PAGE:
It’s About Time


Louisiana Agency Sues Dozens of Energy Companies for Damage to Wetlands -

Louisiana Agency Sues Dozens of Energy Companies for Damage to Wetlands –

“This protective buffer took 6,000 years to form,” the state board that oversees flood-protection efforts for much of the New Orleans area argued in court filings, adding that “it has been brought to the brink of destruction over the course of a single human lifetime.”

According to the lawsuit, the miles of pipelines and access canals have led to saltwater encroachment and the imminent death of the wetlands.

Why are the marshes important?  Storm floodwater protection – the wetlands act like a giant sponge, soaking up the floodwaters pushed ashore by Gulf storms.

The suit argues that the environmental buffer serves as an essential protection against storms by softening the blow of any incoming hurricane before it gets to the line of levees, flood walls, and gates and pumps maintained and operated by the board. Losing the “natural first line of defense against flooding” means that the levee system is “left bare and ill-suited to safeguard south Louisiana,” the lawsuit says.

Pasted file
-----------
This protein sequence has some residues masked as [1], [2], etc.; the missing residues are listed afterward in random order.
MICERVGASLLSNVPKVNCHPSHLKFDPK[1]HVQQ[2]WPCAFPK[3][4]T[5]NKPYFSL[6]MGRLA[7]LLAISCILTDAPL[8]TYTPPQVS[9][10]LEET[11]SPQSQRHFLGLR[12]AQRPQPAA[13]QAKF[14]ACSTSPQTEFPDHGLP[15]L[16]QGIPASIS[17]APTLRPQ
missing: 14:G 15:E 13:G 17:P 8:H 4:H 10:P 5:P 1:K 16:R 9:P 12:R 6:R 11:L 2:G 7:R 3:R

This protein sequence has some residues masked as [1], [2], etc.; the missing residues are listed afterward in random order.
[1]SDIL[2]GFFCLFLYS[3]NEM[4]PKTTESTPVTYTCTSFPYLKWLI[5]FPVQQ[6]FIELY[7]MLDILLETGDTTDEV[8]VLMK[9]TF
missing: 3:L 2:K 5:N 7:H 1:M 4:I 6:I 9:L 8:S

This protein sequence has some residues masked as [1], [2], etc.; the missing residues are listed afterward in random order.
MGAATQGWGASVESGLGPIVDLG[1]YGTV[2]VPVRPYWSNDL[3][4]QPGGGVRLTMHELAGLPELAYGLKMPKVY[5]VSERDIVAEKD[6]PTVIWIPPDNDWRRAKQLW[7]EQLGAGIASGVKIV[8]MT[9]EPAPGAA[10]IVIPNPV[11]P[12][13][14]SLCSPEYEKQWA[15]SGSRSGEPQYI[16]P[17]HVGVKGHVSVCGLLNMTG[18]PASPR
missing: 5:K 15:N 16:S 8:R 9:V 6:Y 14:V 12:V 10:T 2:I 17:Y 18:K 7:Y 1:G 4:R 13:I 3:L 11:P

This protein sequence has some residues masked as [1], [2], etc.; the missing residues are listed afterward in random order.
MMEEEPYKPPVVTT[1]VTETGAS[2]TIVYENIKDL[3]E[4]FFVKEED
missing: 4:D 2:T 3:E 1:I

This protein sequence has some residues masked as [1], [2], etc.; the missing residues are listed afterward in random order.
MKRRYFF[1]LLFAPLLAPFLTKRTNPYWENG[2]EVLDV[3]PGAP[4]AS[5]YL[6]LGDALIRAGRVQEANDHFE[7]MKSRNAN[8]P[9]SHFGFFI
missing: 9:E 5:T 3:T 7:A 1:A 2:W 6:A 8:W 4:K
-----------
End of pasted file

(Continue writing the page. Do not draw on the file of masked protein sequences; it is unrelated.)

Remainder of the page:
Of course the energy companies drilling and pipelines have damaged the marsh, and that damage needs to be repaired.  But other factors are also in play – mainly the channeling of the Mississippi River.  Instead of allowing the river to flow free, and dump its heavy sediment load in the delta, people have built dams, levees, and channels to enable shipping and control floods.  And the sediment no longer rebuilds the delta.

The lawsuit relies on well-established legal theories of negligence and nuisance, as well as elements of law more particular to the Louisiana Civil Code, including “servitude of drain,” which relates to changing patterns of water flow and drainage across the Bayou State. Even though the industry has been producing oil and gas for 100 years, because the damage is continuing to occur, the board argues, the statute of limitations should not apply.

We’ll see where this ends up.  The issue is of prime importance to the people who live in coastal Louisiana, including New Orleans.

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